Will writers be better off after the senate inquiry?

5 April, 2019

Our industry feels like it’s in a constant state of flux as the media landscape continues to change, with added ferocity over the last two decades as screening models make the leap from free-to-air television to online streaming services. 

The Senate Inquiry into Australian Content and Broadcast, Radio and Streaming Services has sought to explore these changing times for the industry and come up with recommendations for its healthy future.
Since last year, the Senate Inquiry into Australian Content and Broadcast, Radio and Streaming Services has heard over forty submissions from various stakeholders in the industry, including the Australian Writers’ Guild.
The inquiry was chaired by Senator Sarah Hanson-Young (Greens, SA) with Senator Jonathon Duniam (LNP, Tas) acting as deputy chair. The rest of the panel included three ALP senators and one National Party senator.
Unsurprisingly, the inquiry found that Australian content is important to the national identity and Australians deserve to have their own stories told.
The Australian Greens have handed down their recommendations, which are very closely aligned to the AWG’s submission.
They include: 

  • The current quota system being preserved. 
  • Quotas for Streaming Videos and On Demand services (at least 10% of expenditure on local work, with a separate obligation to promote that content).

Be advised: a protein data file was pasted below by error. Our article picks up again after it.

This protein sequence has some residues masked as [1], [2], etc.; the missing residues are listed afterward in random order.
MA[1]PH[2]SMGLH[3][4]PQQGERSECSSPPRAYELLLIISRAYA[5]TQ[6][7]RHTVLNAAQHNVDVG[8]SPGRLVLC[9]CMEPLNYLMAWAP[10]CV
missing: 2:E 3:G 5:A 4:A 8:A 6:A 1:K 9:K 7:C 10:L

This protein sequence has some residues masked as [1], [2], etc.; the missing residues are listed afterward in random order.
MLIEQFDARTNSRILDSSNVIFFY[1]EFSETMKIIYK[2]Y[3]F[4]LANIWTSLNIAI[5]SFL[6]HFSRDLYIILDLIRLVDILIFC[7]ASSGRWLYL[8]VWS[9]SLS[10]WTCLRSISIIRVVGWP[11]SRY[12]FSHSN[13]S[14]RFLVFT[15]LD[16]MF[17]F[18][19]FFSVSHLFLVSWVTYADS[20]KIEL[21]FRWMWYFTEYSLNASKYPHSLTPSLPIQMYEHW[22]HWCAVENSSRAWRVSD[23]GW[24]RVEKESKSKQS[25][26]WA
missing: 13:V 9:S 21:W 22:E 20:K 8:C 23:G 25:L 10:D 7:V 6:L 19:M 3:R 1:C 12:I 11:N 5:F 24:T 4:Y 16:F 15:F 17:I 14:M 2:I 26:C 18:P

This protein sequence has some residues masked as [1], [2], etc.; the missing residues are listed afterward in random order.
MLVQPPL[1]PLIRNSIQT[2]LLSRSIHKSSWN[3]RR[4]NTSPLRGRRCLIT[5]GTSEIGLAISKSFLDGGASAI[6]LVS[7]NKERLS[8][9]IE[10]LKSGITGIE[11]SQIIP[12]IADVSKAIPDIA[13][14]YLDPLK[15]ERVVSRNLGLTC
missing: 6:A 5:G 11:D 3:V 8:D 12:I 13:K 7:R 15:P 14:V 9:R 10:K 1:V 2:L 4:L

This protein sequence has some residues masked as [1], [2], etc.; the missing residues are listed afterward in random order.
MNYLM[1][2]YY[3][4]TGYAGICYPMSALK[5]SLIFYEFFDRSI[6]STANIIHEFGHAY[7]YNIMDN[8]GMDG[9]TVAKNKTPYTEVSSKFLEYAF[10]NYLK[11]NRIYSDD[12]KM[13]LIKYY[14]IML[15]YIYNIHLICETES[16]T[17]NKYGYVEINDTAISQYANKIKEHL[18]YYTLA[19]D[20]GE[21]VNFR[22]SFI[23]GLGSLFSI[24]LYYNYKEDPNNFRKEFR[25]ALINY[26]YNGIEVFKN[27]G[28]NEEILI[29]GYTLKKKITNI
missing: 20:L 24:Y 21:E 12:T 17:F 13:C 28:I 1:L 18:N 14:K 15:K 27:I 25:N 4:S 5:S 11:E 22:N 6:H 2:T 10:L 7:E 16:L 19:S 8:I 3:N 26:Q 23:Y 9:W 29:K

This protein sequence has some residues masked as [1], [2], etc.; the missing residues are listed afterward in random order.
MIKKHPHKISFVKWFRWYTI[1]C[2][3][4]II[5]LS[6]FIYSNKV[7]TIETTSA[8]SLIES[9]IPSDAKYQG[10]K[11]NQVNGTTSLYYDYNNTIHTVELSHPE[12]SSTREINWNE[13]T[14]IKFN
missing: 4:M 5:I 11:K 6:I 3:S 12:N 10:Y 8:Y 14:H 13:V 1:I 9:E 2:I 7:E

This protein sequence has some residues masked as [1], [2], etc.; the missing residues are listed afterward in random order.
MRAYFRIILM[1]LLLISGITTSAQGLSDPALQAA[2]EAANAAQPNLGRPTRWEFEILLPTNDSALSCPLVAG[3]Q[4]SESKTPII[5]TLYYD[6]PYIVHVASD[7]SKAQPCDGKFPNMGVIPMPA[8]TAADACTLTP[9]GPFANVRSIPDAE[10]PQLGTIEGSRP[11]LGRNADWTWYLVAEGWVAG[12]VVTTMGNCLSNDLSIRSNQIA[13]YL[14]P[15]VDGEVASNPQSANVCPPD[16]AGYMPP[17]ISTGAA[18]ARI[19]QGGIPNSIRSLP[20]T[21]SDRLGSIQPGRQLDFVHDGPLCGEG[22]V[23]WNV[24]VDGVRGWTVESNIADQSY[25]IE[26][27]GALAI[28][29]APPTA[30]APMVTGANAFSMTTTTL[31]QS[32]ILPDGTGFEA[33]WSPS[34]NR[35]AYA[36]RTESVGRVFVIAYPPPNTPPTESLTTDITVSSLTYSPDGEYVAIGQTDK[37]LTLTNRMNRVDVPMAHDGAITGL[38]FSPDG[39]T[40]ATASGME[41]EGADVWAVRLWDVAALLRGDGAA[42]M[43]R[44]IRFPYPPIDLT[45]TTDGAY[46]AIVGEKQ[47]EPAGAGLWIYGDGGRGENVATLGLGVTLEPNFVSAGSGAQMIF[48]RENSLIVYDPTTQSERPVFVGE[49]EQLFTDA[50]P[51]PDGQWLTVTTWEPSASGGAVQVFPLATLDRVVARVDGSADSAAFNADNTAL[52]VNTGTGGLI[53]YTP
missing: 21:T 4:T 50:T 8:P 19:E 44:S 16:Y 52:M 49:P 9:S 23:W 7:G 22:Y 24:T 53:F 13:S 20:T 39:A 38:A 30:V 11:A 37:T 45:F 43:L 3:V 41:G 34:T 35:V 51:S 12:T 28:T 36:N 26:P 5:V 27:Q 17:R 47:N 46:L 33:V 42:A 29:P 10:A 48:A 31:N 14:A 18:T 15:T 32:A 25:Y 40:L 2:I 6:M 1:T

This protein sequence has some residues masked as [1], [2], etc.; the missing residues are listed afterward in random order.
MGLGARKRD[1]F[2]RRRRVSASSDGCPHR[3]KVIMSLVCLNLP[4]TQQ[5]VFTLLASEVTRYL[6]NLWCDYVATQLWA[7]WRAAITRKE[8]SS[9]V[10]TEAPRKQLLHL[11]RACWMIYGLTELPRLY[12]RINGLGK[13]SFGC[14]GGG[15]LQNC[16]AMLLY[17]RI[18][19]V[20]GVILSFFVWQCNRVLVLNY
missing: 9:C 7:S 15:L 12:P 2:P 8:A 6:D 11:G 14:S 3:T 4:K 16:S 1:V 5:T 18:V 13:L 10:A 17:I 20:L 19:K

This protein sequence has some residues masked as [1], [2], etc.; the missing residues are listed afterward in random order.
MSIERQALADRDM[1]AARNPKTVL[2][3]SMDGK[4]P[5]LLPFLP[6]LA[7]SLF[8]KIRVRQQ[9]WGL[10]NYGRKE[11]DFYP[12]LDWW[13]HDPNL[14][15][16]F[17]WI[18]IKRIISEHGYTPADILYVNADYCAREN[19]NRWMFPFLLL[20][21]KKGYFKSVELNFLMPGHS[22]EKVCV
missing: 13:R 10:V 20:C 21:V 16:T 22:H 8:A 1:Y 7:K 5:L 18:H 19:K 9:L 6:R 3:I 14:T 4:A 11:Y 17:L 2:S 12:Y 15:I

• Examining other Terms of Trade provisions and implementing them. 
  • Introducing a single Producer Offset of 40%.
  • Ceasing recognising New Zealand content as Australian. 
  • Increasing the Location Offset to 30%
  • Decoupling the Location and Post, Digital and Visual Effects (PDV) Offset. 
  • Platform Neutral Location and ODV Offsets.  

The Australian Labor Party has stopped short of making any policy promises for the federal election as a result of the inquiry, but they’ve issued the following far more general recommendations:

  • The Australian Government must immediately release the Australian and Children’s Screen Content Review Report.
  • The Government commence public consultations ‘to break the current impasse’.
  • The implementation of a ‘new framework as soon as is practicable’. 

While the AWG supports these recommendations, both sides of Government have been making motherhood statements and conducting consultations for a decade. What the industry needs is action. With the federal election so close and no active commitment from the ALP, these recommendations are likely to remain in limbo. 
The Liberal National Party is yet to put forward their recommendations from the inquiry, much less issue an election promise reflecting on it.

View the Australian Writers' Guild's submission to the Senate Inquiry here.
View past Australian Writers' Guild submissions under Submissions & Advocacy here.  

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